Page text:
With Spain having spent weeks in the cross hairs of jittery world markets, Prime Minister José Luis Rodríguez Zapatero went on the offensive on Wednesday, defending the country’s solvency and saying his government had “the will” to reduce its fast-growing deficit.
But in an address to Parliament, the Socialist prime minister disappointed some by failing to spell out a clear plan of attack to reduce the country’s 19 per cent unemployment rate, the highest in the euro zone, or a time frame for labour reforms that analysts say are crucial for the country to stay competitive.
Instead, he reassured Spaniards that “recovery is not far away,” and reiterated a goal that seems an increasingly tall order: to cut $68 billion in state spending without slicing into the social benefits that he considers the hallmark of his administration. Last week, Zapatero said the government would extend unemployment benefits.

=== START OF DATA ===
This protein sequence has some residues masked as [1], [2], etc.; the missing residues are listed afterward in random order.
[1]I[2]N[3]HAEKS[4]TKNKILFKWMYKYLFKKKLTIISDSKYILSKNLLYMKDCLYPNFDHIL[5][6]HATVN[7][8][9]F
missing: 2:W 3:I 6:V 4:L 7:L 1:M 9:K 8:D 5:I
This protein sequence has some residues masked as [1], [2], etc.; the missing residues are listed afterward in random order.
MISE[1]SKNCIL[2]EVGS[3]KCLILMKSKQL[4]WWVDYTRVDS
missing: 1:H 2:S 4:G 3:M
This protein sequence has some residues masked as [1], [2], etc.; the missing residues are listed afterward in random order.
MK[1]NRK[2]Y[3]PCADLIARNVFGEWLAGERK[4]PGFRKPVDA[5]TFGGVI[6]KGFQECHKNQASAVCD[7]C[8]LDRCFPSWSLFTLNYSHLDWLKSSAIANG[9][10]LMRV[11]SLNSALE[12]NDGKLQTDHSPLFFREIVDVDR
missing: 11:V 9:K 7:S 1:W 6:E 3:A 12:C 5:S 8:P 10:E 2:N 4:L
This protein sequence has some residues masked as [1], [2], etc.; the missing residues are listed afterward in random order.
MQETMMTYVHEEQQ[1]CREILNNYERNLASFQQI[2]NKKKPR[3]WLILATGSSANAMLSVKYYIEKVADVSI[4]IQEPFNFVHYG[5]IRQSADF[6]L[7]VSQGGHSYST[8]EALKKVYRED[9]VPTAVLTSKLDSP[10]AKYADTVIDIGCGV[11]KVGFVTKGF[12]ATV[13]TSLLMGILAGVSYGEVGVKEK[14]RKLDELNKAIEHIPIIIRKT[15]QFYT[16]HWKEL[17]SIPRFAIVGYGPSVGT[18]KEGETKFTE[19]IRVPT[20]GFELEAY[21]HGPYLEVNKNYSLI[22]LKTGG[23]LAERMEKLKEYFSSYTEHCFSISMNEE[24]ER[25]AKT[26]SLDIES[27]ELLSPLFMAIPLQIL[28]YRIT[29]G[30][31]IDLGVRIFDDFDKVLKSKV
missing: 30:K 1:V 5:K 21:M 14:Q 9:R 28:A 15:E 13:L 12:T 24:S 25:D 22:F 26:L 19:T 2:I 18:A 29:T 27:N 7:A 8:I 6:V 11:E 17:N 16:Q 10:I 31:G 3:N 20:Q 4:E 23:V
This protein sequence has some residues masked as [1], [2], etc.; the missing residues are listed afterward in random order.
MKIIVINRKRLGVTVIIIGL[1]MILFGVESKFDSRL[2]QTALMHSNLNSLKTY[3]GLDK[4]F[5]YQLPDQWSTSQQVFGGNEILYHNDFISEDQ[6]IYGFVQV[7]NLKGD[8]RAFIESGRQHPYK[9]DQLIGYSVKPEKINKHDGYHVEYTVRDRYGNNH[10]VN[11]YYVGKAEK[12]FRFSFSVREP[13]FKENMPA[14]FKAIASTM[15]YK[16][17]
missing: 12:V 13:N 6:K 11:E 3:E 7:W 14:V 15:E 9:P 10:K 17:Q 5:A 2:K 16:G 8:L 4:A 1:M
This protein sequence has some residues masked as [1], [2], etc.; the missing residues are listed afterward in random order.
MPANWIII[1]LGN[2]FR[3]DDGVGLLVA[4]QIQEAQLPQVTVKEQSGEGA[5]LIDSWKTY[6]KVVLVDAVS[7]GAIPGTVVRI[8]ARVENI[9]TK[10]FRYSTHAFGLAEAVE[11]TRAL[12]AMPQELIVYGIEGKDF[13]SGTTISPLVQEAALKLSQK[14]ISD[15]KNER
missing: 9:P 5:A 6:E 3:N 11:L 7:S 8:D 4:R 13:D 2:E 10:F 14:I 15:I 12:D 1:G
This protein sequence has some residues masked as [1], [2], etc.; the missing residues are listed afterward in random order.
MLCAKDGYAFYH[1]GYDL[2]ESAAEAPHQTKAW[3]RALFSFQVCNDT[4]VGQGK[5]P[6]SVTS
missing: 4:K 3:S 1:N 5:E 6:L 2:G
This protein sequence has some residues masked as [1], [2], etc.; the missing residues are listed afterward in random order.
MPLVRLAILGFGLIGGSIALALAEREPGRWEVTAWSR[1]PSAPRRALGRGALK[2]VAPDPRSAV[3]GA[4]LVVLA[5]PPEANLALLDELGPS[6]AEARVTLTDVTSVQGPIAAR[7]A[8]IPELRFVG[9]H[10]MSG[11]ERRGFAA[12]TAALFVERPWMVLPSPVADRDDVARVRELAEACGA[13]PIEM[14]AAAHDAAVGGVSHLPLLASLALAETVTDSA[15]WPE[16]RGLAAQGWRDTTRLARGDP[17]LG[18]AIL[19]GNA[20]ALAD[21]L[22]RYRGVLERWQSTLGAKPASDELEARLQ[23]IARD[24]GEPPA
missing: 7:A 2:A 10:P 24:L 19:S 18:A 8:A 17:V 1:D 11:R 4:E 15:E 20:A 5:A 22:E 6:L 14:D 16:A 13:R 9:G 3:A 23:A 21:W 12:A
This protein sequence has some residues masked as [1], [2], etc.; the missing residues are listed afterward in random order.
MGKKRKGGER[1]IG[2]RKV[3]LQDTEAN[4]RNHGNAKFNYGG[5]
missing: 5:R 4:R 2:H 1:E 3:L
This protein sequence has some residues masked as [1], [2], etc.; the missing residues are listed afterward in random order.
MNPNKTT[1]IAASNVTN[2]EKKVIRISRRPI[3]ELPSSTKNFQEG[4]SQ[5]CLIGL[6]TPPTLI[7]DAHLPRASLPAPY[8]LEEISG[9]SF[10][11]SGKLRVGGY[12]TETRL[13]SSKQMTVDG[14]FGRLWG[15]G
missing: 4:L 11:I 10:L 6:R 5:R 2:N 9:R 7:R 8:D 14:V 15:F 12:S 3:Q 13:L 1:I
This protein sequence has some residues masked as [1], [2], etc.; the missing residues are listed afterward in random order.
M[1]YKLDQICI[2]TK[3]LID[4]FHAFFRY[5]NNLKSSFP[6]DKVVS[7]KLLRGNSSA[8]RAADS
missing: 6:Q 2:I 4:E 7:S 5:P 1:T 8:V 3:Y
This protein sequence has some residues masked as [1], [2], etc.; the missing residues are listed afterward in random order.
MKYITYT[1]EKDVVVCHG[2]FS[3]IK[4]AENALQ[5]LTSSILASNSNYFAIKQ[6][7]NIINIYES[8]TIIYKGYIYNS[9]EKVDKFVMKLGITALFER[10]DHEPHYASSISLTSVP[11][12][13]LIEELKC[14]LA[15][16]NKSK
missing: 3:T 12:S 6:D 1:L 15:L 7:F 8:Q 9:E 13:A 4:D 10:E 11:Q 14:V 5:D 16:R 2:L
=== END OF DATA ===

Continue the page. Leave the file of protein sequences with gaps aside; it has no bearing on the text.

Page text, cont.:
After two decades of dizzying growth — and the collapse of a housing bubble — there is a pervasive feeling in Spain that the party is over and that Zapatero is offering little more than palliatives for a national hangover.
“They really haven’t offered anything,” Gayle Allard, an economist and expert in the Spanish labour market at IE University in Madrid, said of the government. Faced with urgent problems like 4.3 million unemployed, “they do not have a strategy, and they do not have a response.”